Album Review: Cheekface – Emphatically No.

[New Professor Music; 2021]

If anyone wants to make a (depressing) time capsule for the years 2017 to 2021, they would do well to put Cheekface‘s records in it: their music is the sound of trying to maintain a brave face as an anxious millennial in the Trump era. The L.A. indie-punk trio – lead vocalist Greg Katz, bassist Amanda Tannen, and drummer Mark Edwards – actually came together in the trepidatious months following the outgoing President’s 2017 inauguration. Unsure and uncaring about any possible success for their new band, their wry and witty songs of millennial troubles soon hit a chord with audiences anyway.

Their 2019 debut album Therapy Island, has now been followed by Emphatically No. and it’s more of the same, which is a good thing. Katz once again talk-sings on relatable subjects, including mental health (“I am young, dumb and full of psychiatric medication”) and political woes (“I want to overthrow the government – or at least the bad part”). The bouncy opener ““Listen To Your Heart.” “No”” features a chorus full of those types of demeaning statements that usually leave one incredulous: the likes of “Listen to your heart,” “Keep on keeping on,” “Turn the other cheek,” and “Eat a healthy lunch” are each rebuked with a resounding chanted “No.”

Throughout, Katz mentions consumerist companies such as Apple, Waffle House, and Panda Express; in “(I Don’t Want to Go to) Calabasas”, four brands of water are noted in the opening lines. The effect is to imagine one sauntering through a typical American mall, making droll statements at the vapid surrounding emptiness, like a disillusioned 90s slacker. The fuzzy punk of “Call Your Mom” is a condemnation of our collective inattentiveness as Katz lists modern signifiers which flash by at breakneck speed (“Who’s the Russian oligarch now? / The oatmilk latte / the undercover cops”).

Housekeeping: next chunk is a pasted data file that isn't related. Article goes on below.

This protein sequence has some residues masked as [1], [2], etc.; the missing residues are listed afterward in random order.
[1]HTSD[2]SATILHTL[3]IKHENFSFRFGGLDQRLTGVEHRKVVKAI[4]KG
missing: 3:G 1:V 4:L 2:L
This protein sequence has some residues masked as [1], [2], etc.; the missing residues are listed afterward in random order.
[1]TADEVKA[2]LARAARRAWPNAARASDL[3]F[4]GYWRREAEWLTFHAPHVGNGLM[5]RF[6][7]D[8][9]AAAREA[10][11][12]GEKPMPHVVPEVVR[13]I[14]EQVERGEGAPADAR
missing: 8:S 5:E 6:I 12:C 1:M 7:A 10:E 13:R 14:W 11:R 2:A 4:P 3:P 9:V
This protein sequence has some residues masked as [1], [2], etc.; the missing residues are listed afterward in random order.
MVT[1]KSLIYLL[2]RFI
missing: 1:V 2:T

Edwards (utilising propelling staccato drumming on “Do You Work Here?”) and Tannen (invigorating the rhythm on “No Connection” and the jangling “Loyal Like Me”) provide much on the album but Katz is such a strutting lead. His spoken word tirades are performed like a looser Andrew Savage, or a lighter Jeffrey Lewis. It’s not difficult to imagine him enjoying a decent career as a humorist in an alternative world. He has a gift for Wildean epigrams and aphorisms: on “Best Life” he notes “They say smiling’s contagious, but you know, so is yawning”; the Pavement-indebted “Crying Back” sees him saying “What is a stalker but a friend that you don’t like?”

The lyrics explore social commentary with the lightest of touch and the joke is mostly on Cheekface themselves. Katz knowingly says on “Original Composition”, a track about the climate crisis, “The bees died off and I left it on read”; while on “No Connection” he concedes “Well just let me know when you finish taking down capitalism, man / Until then I’m gonna stay inside.” The closing track “Don’t Get Hit by a Car” has a remarkable strike rate: “600 white guys have formed a line to give me advice,” he mocks; “And of course I relate to Lena Dunham – I relate to every annoying genius,” and most sardonically he shouts “Let’s get canceled together!” Crucially, lines like these are what ensure that Cheekface’s music never becomes parodical; it’s simply too self-effacing and self-deprecating, revelling in its upbeat awareness and goofiness.

Whenever it might be, a third Cheekface album will arrive into a changed political landscape in their home country under Joe Biden. But, the issues will still remain to discuss and contemplate, and Cheekface’s gift for combining the mundane and the dystopian together will always remain a delight.